Black male student-athletes are entering the California community college (CCC) system at an unprecedented rate. CCCs have become a repository for Black males that have aspirations of competing in the National Collegiate Athletic Association (NCAA) Division I member institutions. This historically disenfranchised subgroup of students is required by the NCAA to achieve higher academic standards than their non-athletic peers. While students who are not governed by the NCAA, such as general students, have the freedom to transfer to four-year universities at a pace that matches their skill level and personal commitments, student-athletes must transfer at an accelerated pace.
The purpose of this study is to provide Black male student-athletes with the rare opportunity to voice their lived experiences at a CCC and to discover what is known from previous research about the experiences of Black male student-athletes, particularly those who are considered NCAA non-qualifiers.
A basic qualitative interview approach was employed as a lens to gain a more meaningful understanding of how Black male athletes' experiences may promote and/or deter their graduation from a two-year college and transfer to a four-year college. The sample group included 14 Black male subjects at Crown Jewel City College (CJCC), a large, urban, and single district community college in Southern California. Purposeful sampling was conducted to form an information-rich environment that offered insightful answers to underscore the study.
Eight major themes emerged that best describe experiences that may promote or deter graduation from a two-year college and transfer to a four-year college. Promoting themes included: embracing the CCC, faculty and academic support, time management, and grit, confidence, and motivation (GCM). Deterring themes included: negative perceptions, self-reliance, poor choices and decision making, and challenges and distractions.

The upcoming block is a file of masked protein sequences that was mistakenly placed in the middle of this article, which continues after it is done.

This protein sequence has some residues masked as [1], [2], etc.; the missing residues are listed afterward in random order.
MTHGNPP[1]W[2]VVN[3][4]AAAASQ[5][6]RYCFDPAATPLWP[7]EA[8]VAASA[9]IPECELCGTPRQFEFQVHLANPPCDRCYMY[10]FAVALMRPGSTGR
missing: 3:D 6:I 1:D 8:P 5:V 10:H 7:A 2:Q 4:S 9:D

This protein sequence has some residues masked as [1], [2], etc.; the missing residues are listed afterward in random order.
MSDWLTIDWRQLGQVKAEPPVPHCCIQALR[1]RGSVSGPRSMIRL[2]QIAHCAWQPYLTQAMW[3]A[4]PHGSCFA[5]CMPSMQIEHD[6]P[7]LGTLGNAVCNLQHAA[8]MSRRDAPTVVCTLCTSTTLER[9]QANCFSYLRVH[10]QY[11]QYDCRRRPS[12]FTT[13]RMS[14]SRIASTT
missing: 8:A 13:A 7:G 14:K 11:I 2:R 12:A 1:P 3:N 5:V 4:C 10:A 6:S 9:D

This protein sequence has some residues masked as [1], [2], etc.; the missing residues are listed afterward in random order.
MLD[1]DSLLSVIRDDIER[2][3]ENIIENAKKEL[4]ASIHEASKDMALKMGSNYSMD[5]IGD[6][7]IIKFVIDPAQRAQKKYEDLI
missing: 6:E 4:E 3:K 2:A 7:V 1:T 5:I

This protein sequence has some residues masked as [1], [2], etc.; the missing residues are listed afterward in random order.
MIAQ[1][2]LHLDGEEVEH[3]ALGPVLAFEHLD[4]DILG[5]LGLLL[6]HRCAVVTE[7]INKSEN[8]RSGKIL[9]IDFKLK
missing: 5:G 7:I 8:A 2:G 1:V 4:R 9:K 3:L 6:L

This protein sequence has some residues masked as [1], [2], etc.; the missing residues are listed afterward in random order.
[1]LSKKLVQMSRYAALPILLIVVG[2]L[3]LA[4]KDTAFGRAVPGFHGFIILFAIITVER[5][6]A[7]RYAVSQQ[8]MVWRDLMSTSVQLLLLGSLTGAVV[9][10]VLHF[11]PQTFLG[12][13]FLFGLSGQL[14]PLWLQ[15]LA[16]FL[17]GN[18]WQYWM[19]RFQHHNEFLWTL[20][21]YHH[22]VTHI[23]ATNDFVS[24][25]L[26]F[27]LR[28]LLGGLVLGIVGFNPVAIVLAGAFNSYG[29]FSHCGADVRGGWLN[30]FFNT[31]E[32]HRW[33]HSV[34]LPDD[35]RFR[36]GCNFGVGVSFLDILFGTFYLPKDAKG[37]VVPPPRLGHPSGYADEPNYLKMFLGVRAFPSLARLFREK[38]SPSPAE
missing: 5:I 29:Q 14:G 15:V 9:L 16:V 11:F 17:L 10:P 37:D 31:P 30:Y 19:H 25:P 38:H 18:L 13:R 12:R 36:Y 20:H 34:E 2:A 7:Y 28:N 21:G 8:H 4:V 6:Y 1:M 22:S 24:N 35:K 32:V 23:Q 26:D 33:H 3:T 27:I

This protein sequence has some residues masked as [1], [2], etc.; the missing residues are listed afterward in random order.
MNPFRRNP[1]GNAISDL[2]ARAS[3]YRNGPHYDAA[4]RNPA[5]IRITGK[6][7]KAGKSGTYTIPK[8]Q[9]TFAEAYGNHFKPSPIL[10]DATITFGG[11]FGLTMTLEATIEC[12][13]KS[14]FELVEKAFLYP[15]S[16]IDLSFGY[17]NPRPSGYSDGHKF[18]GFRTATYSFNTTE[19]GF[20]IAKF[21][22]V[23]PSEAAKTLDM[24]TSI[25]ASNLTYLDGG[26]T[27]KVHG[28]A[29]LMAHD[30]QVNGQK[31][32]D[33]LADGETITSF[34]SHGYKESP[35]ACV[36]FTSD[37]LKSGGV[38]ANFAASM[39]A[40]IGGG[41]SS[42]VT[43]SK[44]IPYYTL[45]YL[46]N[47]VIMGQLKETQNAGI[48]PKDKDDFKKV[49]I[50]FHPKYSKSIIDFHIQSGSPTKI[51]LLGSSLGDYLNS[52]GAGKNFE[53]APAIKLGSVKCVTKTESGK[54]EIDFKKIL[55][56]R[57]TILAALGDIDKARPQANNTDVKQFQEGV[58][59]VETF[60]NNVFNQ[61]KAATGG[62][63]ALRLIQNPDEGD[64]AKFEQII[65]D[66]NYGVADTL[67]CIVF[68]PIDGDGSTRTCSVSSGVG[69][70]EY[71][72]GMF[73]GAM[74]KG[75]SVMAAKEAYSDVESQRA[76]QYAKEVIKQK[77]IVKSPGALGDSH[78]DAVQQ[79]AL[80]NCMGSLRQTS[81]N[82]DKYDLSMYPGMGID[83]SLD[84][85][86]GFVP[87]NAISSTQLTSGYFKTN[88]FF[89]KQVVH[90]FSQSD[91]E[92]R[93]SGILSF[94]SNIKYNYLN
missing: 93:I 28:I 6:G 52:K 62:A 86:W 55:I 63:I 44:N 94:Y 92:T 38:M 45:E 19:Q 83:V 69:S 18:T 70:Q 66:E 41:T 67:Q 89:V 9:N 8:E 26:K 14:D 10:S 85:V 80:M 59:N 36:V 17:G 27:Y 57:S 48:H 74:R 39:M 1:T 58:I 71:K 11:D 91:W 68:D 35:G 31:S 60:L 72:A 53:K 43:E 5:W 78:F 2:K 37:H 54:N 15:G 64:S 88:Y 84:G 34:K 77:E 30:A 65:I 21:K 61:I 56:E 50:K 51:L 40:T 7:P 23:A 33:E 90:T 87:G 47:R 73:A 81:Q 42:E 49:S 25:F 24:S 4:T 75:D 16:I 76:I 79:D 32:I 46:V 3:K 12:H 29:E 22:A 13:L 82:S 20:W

Alexander W. Astin's model of student involvement—the inputs, environment, and outputs associated with student development—was the theoretical framework employed to analyze the findings. Recommendations are provided for the NCAA, CCCAA, high school and college counselors, coaches, family members, policy makers, and key stakeholders. The aim of this study is to bring awareness to the social, environmental, and institutional factors that often lead to higher graduation rates and lower attrition rates for a subgroup that has been largely ignored in the past. Hopefully, the findings will inform and trigger the NCAA to create policies that better support all student-athletes while not penalizing underrepresented students as a result of their pre-college experiences.
|Advisor:||Murray, John P.|
|Commitee:||Doffoney, Ned, Vega, William M.|
|School:||California State University, Long Beach|
|School Location:||United States -- California|
|Source:||DAI-A 75/02(E), Dissertation Abstracts International|
|Subjects:||Community college education, African American Studies, Black studies, Sports Management, Higher Education Administration, Higher education|
|Keywords:||Black students, California, Community college, Men, NCAA, Student-athletes|
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